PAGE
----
Formal notice - Instructions for use

You may have heard that sending a letter of formal notice could be relevant when there's a disagreement with a merchant. But what exactly does this mean? When is it appropriate to use this type of letter? How should it be written? What can you expect once you've sent it?

Let's take it apart. 



A letter of formal notice is an official document designed to formally express and communicate to the merchant the dissatisfaction experienced and the expected settlement, such as reimbursement of the purchase made within a given timeframe.

In other words, the purpose of the demand letter is to warn the merchant that you are giving him one last chance to resolve the problem before taking legal action.

The demand letter can be sent to all merchants, whether the purchase or rental of the good or service was made online or in person.  

In all cases, the aim is to avoid legal proceedings and settle out of court, thus saving time and money.



  1. Before sending a letter of formal notice, you should first try to settle your dispute with the merchant.You can do this by communicating with the merchant via his social networks or chat system, or by visiting the branch or giving him a call. The goal is to get in touch with the merchant and try to find common ground. If your dispute concerns a contract cancellation or refund request, you can also send a slightly more formal request. Download our sample letter here.
  2. If you can't reach the merchant or you're not satisfied, it's time to write a letter of formal notice. To help you, we've developed a template. Download it here. Simply fill in the yellow sections to explain your situation.
    (For certain problems related to online purchases, such as a package not received, you may wish to request a chargeback instead. See our tools on this subject!)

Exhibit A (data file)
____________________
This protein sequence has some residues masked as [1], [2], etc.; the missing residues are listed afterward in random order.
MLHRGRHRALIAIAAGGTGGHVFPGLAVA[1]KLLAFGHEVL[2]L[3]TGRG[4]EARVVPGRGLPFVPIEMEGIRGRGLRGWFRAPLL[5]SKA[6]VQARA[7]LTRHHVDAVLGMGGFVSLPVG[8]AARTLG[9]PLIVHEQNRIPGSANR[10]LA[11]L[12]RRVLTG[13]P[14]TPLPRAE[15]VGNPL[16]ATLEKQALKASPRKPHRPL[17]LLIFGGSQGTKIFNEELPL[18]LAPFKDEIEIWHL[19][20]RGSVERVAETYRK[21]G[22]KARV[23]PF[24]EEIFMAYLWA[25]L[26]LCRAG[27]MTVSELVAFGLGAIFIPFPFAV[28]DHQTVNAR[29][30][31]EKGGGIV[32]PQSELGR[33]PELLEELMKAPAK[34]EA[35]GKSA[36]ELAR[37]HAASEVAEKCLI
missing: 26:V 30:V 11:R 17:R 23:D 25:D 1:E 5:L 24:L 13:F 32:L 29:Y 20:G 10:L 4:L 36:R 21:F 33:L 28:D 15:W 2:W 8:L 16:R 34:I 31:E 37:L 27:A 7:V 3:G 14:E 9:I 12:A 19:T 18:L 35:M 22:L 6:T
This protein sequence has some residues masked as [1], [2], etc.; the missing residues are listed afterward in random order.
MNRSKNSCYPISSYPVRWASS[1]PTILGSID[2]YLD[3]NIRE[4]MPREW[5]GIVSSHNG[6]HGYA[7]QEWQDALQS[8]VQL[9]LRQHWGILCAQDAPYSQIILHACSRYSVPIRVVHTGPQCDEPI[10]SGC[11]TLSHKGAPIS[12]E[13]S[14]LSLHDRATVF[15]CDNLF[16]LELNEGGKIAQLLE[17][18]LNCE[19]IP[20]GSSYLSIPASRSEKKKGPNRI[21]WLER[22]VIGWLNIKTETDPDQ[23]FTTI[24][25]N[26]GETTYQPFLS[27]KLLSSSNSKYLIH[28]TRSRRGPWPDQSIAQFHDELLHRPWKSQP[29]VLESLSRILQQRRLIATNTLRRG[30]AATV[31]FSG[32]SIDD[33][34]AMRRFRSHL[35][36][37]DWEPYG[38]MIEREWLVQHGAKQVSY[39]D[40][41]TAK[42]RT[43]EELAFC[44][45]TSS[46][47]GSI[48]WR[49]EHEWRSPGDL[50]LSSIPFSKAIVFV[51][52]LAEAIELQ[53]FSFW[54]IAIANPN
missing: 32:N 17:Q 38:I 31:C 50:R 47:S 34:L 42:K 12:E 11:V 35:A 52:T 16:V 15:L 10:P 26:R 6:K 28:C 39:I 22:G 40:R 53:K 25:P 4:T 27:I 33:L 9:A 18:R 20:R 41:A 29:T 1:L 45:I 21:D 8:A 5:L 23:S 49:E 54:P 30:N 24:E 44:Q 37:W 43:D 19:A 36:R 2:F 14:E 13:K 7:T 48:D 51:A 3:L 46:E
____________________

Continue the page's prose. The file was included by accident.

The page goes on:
3. Choose delivery methods that provide proof of receipt.such as registered mail. Keep a copy of what you send.


"I sent the letter of formal notice, what should I do now?"


Scenario 1:"I sent the letter and reached an agreement with the merchant within the requested timeframe."

Next step: Celebrate the resolution and put the situation behind you! All's well that ends well!


Scenario 2: "I sent the letter over 10 days ago and I still haven't heard back / I've been turned down."

Next step: you can take legal action against the retailer. Turn to the Small Claims Division of the Court of Quebecif the amount in dispute is $15,000 or less. If the amount is greater, visit the Quebec government website to find out which court will hear your case.


Scenario 3 : "I sent the letter and got a quick reply from the shopkeeper. He wants to settle the situation amicably, but it will take longer than I asked."

Next step: Only you know how open you are to negotiation. Amicable settlement is always preferred, so you might want to talk to the merchant and find some common ground.  


Good to know:

  • The letter of formal notice must specify the time limit within which you wish the situation to be resolved. The law doesn't stipulate a specific deadline, as long as it's reasonable in the circumstances. The choice is yours!
  • The settlement period you specify in the letter will begin as soon as the merchant receives it.
  • A letter of formal notice is sometimes mandatory in legal proceedings.